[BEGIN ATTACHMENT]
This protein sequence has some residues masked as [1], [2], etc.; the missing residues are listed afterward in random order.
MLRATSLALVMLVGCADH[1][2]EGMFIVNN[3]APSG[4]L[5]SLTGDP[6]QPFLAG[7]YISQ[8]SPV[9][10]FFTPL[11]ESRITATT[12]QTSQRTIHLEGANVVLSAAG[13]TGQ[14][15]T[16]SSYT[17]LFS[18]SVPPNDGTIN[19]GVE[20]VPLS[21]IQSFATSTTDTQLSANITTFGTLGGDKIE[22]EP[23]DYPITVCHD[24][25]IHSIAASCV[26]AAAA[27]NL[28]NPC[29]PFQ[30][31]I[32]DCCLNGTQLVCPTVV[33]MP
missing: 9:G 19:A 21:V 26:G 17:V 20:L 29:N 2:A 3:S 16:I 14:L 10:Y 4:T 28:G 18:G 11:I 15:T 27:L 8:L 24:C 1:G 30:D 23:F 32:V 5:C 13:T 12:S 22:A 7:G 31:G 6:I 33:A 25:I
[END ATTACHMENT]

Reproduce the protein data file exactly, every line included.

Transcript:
This protein sequence has some residues masked as [1], [2], etc.; the missing residues are listed afterward in random order.
MLRATSLALVMLVGCADH[1][2]EGMFIVNN[3]APSG[4]L[5]SLTGDP[6]QPFLAG[7]YISQ[8]SPV[9][10]FFTPL[11]ESRITATT[12]QTSQRTIHLEGANVVLSAAG[13]TGQ[14][15]T[16]SSYT[17]LFS[18]SVPPNDGTIN[19]GVE[20]VPLS[21]IQSFATSTTDTQLSANITTFGTLGGDKIE[22]EP[23]DYPITVCHD[24][25]IHSIAASCV[26]AAAA[27]NL[28]NPC[29]PFQ[30][31]I[32]DCCLNGTQLVCPTVV[33]MP
missing: 9:G 19:A 21:V 26:G 17:V 20:L 29:N 2:A 3:S 16:I 14:L 10:Y 4:T 28:G 18:G 11:I 15:T 27:L 8:L 24:C 1:G 30:D 23:F 32:V 5:C 13:T 12:S 22:A 7:G 31:G 6:I 33:A 25:I